Young girls need clean private spaces to build their self-confidence," she stated. In most of our communities, the needs of menstruating girls are forgotten. "The greatest concern of parents, guardians and community has always been the fact that the adolescent has to stay away from sex, from the boys and ensure she does not get pregnant or contract any worrying sexually transmitted diseases and not how to ensure her well-being in managing her menses with dignity," she stated.

Indeed globally, millions of girls still lack adequate facilities for menstrual hygiene management. Inadequate water, sanitation and hygiene (WASH) facilities, particularly in public places such as schools, workplaces or health centres further compound the issue.

Indeed, such rather insanitary conditions according to Emmanuella have caused some adolescent girls to lose their sense of worth and remain in a state of apprehension every month managing their cycles, gagged in cages of culture and myths.

They called for more decent sanitary facilities in schools and communities.


We don't know the infections we get from even using these facilities and the impact on us in the future. Indeed, insanitary washrooms could have dire consequence for the girls.

Specialist Obstetrician and Gynaecologist at the AGA Health Foundation, Dr Abdul-Basit Wunnam Ibrahim, said the use of unclean facilities might predispose women to genital tract infections.


"The infections may be in the form of bacteria vaginosis, vaginal candidiasis and urinary tract infection," he stated. He said clean washrooms promoted healthier menstrual management.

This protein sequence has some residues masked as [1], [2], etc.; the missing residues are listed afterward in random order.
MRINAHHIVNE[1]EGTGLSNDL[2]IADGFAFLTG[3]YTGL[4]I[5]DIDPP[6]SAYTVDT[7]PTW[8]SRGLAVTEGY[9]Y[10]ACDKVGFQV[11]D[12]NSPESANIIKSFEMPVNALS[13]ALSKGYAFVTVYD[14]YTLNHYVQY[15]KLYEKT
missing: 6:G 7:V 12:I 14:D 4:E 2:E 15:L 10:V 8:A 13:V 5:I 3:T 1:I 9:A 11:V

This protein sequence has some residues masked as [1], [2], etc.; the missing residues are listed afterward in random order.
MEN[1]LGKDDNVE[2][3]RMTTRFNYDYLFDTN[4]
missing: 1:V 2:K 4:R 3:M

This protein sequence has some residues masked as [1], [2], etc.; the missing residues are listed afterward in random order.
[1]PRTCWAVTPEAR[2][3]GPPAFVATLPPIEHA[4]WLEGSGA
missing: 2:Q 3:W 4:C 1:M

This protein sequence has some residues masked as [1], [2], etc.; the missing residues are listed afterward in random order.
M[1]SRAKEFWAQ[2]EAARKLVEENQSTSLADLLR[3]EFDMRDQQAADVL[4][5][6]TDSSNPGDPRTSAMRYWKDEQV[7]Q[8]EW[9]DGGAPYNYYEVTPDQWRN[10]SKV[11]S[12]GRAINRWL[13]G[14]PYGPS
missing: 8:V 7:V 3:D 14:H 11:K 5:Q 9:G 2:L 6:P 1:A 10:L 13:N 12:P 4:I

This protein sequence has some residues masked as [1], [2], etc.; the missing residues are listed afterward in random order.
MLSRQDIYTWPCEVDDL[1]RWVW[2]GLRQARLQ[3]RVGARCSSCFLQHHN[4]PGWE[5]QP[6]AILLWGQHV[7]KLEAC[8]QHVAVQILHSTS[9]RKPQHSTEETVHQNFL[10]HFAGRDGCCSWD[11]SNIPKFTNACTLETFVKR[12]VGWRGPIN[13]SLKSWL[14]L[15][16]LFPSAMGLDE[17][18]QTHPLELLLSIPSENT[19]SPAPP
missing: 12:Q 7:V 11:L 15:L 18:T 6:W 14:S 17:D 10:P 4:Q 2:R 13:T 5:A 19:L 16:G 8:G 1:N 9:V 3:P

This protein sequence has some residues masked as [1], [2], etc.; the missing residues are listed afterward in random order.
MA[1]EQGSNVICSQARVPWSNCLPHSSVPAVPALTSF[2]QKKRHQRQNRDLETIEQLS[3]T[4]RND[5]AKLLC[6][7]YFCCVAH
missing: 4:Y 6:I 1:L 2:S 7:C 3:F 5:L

Inadequate washrooms

A research report on availability of toilet facilities in basic schools indicated that out of some 9,604 private basic schools sampled over 1,631 had no toilets, causing an estimated 430,000 pupils in private schools to defecate outside a toilet during school hours.

The effect has been overstretched washrooms leading to insanitary facilities in many schools.

Power to choose

The Planned Parenthood Association through its ‘Power to Choose’ project has committed to working among others to get adolescents to manage menstruation in a hygienic and dignified manner.


The seven-year funded project by Global Affairs Canada (GAC) through OXFAM is to address barriers that hinder young women and adolescent girls’ access to quality sexual and reproductive health and rights. 

The coordinator of the project, Rejoice Kwawukumey, stated that apart from Ekon the project was being implemented at Brabedzi, Ankaful Fie, Kwaprow and Idan all in the Cape Coast metropolis.

She said the project would interact with stakeholders in education community to ensure girls had decent private spaces that promoted healthier menstrual management. She said the girls were also being educated to promote personal hygiene too.

"We interacted with some students last year and realised there are a lot of misconceptions and myths about menstruation that have been passed to them.” "But after our education and sensitisation programmes some parents confirmed their wards were very conscious of their hygiene now, especially when menstruating," she stated


The project also targets adolescent boys and men, community leaders and parents, health professionals, administrators and policy makers with reproductive health sensitisation.